Americans train in taekwondo for the usual reasons: for exercise, to lose weight, to get in shape, and because they think it may help them if they are attacked. These are good reasons for training in any martial art, but they are somewhat selfish reasons, since they only involve personal needs. These were the reasons most Americans trained in taekwondo prior to the September 11, 2001 terrorist attacks, and they are still the reasons most Americans train in taekwondo after 9/11.
Taekwondo practitioners still train for personal reasons; they do not train for or even consider the possibility that they may have to fight terrorists who want to kill hundreds of strangers, and that they may surely die in the fight. If their effort is not successful, then they will have died in vain, and hundreds of others will still die.
Before 9/11, taekwondo practitioners believed they were trained to handle any threat against them or their loved ones. However, 9/11 forced them to face the possibility that, at any moment, they may have to fight for the lives of fellow aircraft passengers, or for the lives of thousands of others on the ground. For the ones who have considered this possibility, most of them have ignored it and live under the delusion that the government will protect them.
Taekwondo practitioners primarily train to fight one-against-one, against attackers who, although not afraid of getting hurt, are not so intent on hurting you that they would be willing to die trying. Most martial artists train to defend against a mugger, a troublesome drunk in a bar, a purse snatcher, or an enraged motorist, not against a crazed terrorist. Some attackers may fight to the death, not because they planned to or want to, but because they are caught up in the excitement of the attack. Taekwondo practitioners have been trained to react to this type of escalating attack, but they have not been trained to defend against terrorist attackers who are highly intelligent, sane individuals who calmly and impartially, with no concern for their own lives, want to kill you simply because you do not believe in their religion. Terrorists are unafraid to die; in fact, they cherish the possibility they may die.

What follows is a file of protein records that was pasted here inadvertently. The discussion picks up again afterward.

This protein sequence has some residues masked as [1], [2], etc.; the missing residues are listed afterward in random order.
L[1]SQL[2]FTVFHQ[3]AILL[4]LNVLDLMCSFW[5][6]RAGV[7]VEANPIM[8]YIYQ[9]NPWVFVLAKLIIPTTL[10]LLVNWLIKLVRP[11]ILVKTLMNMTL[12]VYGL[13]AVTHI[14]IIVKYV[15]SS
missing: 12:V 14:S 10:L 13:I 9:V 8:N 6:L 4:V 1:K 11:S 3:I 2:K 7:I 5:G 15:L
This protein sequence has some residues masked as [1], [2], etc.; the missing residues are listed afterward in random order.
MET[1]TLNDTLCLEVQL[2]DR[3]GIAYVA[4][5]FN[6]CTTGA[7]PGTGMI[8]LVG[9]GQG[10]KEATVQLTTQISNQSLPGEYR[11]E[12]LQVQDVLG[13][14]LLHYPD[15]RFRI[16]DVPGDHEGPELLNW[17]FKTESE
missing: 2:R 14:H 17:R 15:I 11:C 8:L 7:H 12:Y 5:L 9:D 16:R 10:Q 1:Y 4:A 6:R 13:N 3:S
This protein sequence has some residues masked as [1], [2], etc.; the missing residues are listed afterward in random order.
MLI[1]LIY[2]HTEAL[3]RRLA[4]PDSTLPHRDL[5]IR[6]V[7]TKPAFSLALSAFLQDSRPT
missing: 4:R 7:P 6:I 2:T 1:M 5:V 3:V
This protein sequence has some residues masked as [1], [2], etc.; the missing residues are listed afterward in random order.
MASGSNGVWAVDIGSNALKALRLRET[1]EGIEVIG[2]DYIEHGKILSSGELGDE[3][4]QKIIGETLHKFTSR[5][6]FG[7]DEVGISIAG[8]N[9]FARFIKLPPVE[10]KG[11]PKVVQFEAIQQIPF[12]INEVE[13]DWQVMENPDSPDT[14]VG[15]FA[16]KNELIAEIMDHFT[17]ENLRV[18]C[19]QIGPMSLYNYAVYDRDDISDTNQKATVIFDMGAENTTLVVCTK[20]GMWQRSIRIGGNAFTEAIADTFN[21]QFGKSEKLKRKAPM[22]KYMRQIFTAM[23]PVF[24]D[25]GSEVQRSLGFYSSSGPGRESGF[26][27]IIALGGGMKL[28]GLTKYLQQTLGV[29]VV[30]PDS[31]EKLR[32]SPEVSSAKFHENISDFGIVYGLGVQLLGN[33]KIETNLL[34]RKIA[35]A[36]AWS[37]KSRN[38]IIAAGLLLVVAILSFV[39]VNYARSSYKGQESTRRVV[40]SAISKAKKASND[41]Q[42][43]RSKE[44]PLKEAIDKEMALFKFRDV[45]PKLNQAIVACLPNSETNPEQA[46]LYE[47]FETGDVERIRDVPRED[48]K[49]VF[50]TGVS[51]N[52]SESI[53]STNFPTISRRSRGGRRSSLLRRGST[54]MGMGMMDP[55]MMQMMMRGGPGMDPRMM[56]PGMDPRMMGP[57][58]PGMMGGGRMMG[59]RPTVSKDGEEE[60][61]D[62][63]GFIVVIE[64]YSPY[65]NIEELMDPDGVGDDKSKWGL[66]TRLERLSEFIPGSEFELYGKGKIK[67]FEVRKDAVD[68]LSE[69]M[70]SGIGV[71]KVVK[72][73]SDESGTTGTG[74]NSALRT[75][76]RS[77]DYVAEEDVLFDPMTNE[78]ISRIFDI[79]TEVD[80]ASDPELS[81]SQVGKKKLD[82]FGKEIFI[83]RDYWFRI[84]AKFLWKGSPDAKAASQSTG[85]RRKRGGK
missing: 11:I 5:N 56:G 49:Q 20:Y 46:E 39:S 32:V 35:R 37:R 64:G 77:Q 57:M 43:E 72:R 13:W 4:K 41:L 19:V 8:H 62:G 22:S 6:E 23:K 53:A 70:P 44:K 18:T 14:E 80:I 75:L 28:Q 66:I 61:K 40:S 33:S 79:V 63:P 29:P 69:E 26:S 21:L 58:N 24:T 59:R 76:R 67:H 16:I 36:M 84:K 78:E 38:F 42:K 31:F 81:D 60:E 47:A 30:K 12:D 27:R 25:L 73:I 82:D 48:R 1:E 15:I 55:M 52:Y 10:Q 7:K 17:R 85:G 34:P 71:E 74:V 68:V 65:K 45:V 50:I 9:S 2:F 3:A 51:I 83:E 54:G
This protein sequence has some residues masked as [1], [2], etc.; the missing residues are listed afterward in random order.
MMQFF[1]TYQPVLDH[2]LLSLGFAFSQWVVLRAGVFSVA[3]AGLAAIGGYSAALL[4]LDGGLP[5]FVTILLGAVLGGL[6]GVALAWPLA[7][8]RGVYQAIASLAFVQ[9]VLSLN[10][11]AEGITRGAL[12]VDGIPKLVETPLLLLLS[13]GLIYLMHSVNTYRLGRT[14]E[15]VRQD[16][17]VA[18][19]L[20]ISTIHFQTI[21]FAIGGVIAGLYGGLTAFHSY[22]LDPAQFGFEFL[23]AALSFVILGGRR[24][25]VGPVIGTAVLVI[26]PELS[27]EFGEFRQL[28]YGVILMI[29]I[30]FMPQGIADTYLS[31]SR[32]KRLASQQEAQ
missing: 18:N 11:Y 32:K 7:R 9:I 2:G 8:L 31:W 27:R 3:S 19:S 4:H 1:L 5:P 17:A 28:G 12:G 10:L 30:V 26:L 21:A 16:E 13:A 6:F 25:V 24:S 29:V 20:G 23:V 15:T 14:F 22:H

Taekwondo training, especially sport taekwondo, has been mostly concerned with free-sparring and tournament competition. Free-sparring is mostly an individual sport where you “fake” fight one opponent at a time for a trophy. Taekwondo students have traditionally mostly been taught one-on-one self-defense techniques; rarely have they been taught to defend against multiple attackers. Each type of martial art teaches its students to defend themselves primarily using the techniques of the specific art, such as throwing, grappling, or in the case of taekwondo, punching and kicking. Most martial arts, taekwondo included, teach the concept of “no first blood”; one must attack only after being attacked. Because of 9/11, all these teachings must be reconsidered.
- Next >>